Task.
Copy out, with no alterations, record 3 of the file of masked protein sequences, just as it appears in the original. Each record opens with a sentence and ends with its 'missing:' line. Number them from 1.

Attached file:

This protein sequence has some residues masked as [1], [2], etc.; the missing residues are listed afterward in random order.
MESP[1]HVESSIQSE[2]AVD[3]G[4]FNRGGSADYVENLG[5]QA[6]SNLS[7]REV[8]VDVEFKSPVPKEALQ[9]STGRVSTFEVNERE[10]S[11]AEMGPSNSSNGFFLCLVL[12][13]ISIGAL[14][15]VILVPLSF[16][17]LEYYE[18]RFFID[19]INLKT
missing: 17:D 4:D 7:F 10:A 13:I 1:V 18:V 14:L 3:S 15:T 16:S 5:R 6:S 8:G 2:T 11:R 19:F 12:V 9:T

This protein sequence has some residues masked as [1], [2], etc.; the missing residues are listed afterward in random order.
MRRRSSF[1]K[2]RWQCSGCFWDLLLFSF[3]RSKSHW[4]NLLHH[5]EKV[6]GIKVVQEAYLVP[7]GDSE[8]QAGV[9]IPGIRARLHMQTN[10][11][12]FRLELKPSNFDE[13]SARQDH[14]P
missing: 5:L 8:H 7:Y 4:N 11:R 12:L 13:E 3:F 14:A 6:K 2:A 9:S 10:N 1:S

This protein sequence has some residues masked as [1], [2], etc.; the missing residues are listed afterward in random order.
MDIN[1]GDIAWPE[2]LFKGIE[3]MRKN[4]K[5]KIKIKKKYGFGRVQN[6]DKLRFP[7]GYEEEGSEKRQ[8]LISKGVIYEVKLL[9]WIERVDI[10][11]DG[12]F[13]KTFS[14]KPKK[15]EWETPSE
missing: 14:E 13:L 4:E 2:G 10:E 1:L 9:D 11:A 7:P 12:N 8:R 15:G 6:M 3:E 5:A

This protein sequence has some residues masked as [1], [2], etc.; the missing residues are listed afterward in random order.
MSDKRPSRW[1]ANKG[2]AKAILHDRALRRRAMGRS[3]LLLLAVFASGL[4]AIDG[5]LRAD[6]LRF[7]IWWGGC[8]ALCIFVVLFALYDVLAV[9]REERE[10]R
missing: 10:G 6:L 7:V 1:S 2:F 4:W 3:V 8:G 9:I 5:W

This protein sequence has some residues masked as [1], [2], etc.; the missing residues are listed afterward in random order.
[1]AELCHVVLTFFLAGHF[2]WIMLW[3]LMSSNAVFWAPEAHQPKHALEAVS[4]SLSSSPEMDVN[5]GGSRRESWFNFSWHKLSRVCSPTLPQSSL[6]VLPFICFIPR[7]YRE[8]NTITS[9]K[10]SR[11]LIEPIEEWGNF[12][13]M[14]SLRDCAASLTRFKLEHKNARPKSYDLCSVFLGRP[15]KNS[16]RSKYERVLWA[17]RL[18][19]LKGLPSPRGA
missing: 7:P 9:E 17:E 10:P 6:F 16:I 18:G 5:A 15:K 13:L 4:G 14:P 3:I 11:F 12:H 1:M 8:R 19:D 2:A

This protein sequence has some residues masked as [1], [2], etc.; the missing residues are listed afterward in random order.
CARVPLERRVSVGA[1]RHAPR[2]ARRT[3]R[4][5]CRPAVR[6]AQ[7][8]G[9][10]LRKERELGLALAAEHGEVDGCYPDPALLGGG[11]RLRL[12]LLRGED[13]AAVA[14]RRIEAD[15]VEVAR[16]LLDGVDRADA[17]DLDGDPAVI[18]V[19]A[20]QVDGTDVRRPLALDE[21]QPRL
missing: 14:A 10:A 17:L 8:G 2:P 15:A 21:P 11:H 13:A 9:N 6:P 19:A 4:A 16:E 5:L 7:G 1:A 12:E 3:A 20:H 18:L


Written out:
This protein sequence has some residues masked as [1], [2], etc.; the missing residues are listed afterward in random order.
MDIN[1]GDIAWPE[2]LFKGIE[3]MRKN[4]K[5]KIKIKKKYGFGRVQN[6]DKLRFP[7]GYEEEGSEKRQ[8]LISKGVIYEVKLL[9]WIERVDI[10][11]DG[12]F[13]KTFS[14]KPKK[15]EWETPSE
missing: 14:E 13:L 4:E 2:G 10:E 1:L 9:D 11:A 7:P 12:N 8:R 15:G 6:M 3:E 5:A